The whole Skullgirls sexism row is silly.
This isn’t to say that Skullgirls artist Alex Ahad is correct in his assumption that just because his lead artist is a woman, therefore it isn’t sexist. Skullgirls – with its blatant over-sexualisation, anime tones and highlights and comically inflated boobs covered often by not very much, is sexist. But in a comic, light-hearted tone one would assume – it’s a silly game with a silly concept and silly anime girls beating each other up. The kind of thing guys pay £9.99 a night for on the Adult Channels.
No, it’s silly because the media – who are reacting so harshly in their chivalrous and protective manner – really aren’t much better.
I am a guy. I played online gaming, and – guess what people? – I played with girls and women of all ages. I met a wonderful mother of three who was forty-two, and a student who was 19 who had what people called “PSOV”. You can google that. In my many, many years of exposure I came to realise that when it came to “nerd”, the girls are just as capable as the guys – and growing in numbers too.
The women in the world don’t play what we guys assume them to play – I’ve spoken to girls who raid top-end in World of Warcraft; debated and gone over the entirity of Final Fantasy X with them. We’ve discussed the ins and outs of Mario Kart, we’ve agreed that GTA has no place in the world anymore and that Square-Enix’s last truly great game was probably Vagrant Story.
And yet, women in the gaming media are often woefully under-represented, and we as the guys often assume because of this we need to stand up for the fairer sex, because we don’t want to offend them.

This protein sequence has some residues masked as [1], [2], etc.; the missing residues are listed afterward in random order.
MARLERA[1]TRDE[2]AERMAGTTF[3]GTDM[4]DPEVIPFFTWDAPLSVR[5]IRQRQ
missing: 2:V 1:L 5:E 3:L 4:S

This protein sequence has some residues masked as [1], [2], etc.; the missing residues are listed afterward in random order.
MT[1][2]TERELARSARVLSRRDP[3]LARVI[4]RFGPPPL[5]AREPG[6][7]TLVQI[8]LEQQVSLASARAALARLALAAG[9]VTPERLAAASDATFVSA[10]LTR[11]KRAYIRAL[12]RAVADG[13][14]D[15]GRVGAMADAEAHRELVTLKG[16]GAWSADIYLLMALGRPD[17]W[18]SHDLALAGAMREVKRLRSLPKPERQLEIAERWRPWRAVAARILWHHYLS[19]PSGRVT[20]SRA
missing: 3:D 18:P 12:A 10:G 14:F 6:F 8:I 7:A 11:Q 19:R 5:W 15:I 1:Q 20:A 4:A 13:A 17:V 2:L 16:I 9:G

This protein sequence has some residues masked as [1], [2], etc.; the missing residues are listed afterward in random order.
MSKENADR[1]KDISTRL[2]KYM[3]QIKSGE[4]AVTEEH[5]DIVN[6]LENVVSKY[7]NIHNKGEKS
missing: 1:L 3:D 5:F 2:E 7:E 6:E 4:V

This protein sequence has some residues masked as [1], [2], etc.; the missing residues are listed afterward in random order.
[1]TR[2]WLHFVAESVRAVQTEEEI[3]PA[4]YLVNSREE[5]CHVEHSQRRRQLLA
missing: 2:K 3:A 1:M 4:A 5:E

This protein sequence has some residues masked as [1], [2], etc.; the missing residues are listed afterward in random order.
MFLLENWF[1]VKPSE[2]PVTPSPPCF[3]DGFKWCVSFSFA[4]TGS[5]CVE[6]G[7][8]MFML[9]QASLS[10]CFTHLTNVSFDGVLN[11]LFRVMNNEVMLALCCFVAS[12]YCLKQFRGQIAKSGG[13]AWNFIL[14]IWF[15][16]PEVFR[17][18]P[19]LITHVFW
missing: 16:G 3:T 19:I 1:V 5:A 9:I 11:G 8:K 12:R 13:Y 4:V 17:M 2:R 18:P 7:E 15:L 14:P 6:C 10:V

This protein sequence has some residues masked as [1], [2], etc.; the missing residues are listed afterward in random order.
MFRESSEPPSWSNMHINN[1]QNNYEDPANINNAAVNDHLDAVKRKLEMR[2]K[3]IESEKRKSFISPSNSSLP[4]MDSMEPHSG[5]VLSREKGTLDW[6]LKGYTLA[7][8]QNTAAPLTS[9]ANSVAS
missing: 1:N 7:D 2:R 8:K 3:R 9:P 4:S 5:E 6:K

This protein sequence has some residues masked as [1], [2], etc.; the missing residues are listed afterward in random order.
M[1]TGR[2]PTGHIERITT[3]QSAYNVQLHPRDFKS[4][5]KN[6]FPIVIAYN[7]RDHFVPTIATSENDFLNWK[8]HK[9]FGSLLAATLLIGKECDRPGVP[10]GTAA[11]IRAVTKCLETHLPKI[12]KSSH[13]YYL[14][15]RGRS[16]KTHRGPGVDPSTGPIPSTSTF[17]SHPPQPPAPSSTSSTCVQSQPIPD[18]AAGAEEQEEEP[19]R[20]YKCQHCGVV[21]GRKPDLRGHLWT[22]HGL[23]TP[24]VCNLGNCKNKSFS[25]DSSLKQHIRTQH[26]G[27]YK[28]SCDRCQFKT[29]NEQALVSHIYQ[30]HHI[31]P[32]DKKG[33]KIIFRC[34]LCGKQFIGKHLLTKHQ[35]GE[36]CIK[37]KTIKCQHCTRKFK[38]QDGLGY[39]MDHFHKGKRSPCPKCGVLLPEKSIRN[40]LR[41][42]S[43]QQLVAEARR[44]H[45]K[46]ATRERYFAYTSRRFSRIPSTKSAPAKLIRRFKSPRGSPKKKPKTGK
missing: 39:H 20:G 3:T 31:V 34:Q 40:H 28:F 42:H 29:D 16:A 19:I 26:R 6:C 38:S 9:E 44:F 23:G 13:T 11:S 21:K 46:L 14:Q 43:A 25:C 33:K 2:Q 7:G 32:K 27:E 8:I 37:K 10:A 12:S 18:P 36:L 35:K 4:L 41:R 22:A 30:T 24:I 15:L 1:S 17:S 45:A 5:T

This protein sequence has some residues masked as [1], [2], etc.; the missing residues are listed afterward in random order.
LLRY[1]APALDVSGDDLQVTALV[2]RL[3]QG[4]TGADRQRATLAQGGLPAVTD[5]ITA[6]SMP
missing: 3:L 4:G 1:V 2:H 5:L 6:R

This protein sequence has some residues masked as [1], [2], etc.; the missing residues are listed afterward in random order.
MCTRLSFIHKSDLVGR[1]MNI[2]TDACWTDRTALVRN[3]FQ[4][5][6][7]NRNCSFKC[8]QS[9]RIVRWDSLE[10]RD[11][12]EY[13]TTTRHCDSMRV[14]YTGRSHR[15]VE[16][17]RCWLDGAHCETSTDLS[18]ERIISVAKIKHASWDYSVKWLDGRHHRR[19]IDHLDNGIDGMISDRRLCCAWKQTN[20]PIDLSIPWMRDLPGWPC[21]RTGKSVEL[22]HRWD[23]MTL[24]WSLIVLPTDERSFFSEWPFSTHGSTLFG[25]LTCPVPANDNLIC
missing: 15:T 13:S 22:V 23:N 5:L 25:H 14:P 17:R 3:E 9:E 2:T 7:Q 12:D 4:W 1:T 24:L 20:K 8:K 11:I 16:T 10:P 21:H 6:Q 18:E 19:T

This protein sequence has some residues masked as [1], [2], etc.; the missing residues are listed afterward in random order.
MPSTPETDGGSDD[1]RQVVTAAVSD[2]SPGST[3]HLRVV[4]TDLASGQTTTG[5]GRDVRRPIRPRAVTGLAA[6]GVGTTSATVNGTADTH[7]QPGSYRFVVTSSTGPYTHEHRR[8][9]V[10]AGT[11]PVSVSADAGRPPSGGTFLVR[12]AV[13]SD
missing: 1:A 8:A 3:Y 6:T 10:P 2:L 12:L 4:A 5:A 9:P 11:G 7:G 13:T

Here’s a quote from one I was talking about this with; “Skullgirls looks like a blast! Hope it plays as good as it looks!”.
No offence, no anger, no nothing. Just a girl gamer wanting and hoping a fighter with all-anime girls plays as good as it looks.
I think we, as guys, often do this. We all too often think we’re protecting the “girls”, but in fact we’re kind of smothering them in a fairly old-fashioned viewpoint. The girls I know and play with don’t want to be protected, don’t want to be talked down to. They will kick your ass if they get any hint of you going easy on them, they are tough and fierce. They’ve earned their roles in the gaming world, in the clans and guilds and communities they are a part of. They want to be equals – not a cute addition to the squad.
We, as male gamers, may have to concede that female gamers are out there, and there are lots of them. It may not be a 50/50 playing field yet, but it’s certainly a 60/40 divide these days. They are as opinionated as us, vulgar as us and as capable of saying nasty, crude and hurtful things as us.
Girl gamer used to be a cute but derogatory term. These days, they just prefer to be bundled in the Gamer tag – and until we get to grips with this, misplaced chivalry and politeness will continue to be misconstrued as sexist, chauvinistic male rubbish.
If we want equality, we have to stop assuming that girls can’t see the sexism. They absolutely can.
And most of them, quite simply, don’t care as long as the games are good.
I’ll drink with them to that.